In Japan, deferring your happiness in order to work hard is a common choice, but seniors show that it can backfire.
Have you ever been unsure about whether or not you were happy? Maybe you thought, “Gee, it sure would be nice if I could wear a device around my neck that would tell me how happy I am.”
Well you’re in luck! Japanese technology company Hitachi has come up with a “happiness meter.” It’s a device that you wear around your neck, letting it pick up little signals that measure exactly how happy or unhappy you are. Best of all, it’s designed for use in companies, so that your boss will know exactly how happy you are all the time. Doesn’t that sound wonderful?
Death is indeed the final departure, but that does not mean that the echoes of our lives can’t have some lasting effects on the lives of those who survive us. One Japanese school teacher understood that he was nearing the end of his time on earth and did what he could to dispel the certain grief of his beloved students the only way he knew how. He gave them one last homework assignment.
In Japan, the number of men and women choosing to marry later in life is on the increase and has reached a figure that can no longer be ignored. When it comes to the Japanese male demography, just why are so many choosing the single life? My Navi News asked 300 of its male readers the following question:
“Have you ever thought ‘Marriage isn’t for me’ or ‘I prefer the life of bachelorhood’?”
The results obtained were a little on the unexpected side:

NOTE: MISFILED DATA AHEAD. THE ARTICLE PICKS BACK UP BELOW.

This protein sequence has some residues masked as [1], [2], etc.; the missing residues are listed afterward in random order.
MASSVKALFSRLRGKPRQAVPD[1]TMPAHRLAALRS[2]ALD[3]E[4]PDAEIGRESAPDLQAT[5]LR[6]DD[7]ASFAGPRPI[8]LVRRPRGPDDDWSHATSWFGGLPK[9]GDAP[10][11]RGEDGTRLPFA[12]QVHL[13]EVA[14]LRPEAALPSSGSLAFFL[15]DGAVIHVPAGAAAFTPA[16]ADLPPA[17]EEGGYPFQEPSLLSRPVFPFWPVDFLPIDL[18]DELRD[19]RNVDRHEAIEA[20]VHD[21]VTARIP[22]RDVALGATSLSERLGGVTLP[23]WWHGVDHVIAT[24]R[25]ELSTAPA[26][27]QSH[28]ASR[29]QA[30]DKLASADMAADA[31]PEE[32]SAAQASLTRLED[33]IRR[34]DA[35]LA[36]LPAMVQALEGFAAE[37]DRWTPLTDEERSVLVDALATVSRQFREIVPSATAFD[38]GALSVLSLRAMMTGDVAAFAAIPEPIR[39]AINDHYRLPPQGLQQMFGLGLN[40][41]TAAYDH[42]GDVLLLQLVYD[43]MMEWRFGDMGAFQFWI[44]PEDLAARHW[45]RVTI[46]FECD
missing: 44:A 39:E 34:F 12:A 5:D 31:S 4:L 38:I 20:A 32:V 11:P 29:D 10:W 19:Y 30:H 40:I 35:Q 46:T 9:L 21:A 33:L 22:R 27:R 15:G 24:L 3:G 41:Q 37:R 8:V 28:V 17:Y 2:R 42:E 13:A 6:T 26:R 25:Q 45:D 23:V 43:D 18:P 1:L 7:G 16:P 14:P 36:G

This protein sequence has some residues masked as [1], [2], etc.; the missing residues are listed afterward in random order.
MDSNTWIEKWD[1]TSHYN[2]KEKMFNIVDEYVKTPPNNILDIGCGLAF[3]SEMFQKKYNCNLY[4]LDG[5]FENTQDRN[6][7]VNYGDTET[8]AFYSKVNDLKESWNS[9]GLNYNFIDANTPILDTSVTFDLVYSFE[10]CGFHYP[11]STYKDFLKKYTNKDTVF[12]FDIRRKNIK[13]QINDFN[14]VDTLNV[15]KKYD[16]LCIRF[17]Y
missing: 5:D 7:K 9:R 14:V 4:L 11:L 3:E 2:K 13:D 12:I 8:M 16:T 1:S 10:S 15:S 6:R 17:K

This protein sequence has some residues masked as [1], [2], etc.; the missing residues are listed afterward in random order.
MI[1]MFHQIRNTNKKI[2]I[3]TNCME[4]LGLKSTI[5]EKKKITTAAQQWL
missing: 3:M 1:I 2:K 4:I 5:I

The men who replied ‘yes’ were asked their reasons for snubbing a life of marital bliss. Their answers in full after the break.
Ah, so this is how Skynet starts…
Scientists at the University of Tokyo Sony CSL (Computer Science Labs) have come up with an ingenious way of cheering people up- forcing them to smile in exchange for easy access to their food.
Attaching a device called as a “Happiness Counter” to a regular refrigerator, Sony’s scientists are hoping to make us happier people.
The technology, which scans a person’s face as they stand in front of their food treasure trove, detects whether or not they are smiling and, reading anything other than a big, cheesy grin, makes the door difficult to open.
On May 24 the Organisation for Economic Cooperation and Development (OECD) released the “Your Better Life Index,” a customizable tool to rank countries around the world according to your personal standards of living. While several other similar ‘happiness indexes’ exist to evaluate countries beyond their GDP, this is the first one based on personal preference.
Soon after North Korea released its own world happiness index. Personal preferences are also heavily reflected in this ranking—that is, the preferences of whichever loyal government official threw the list together. Read More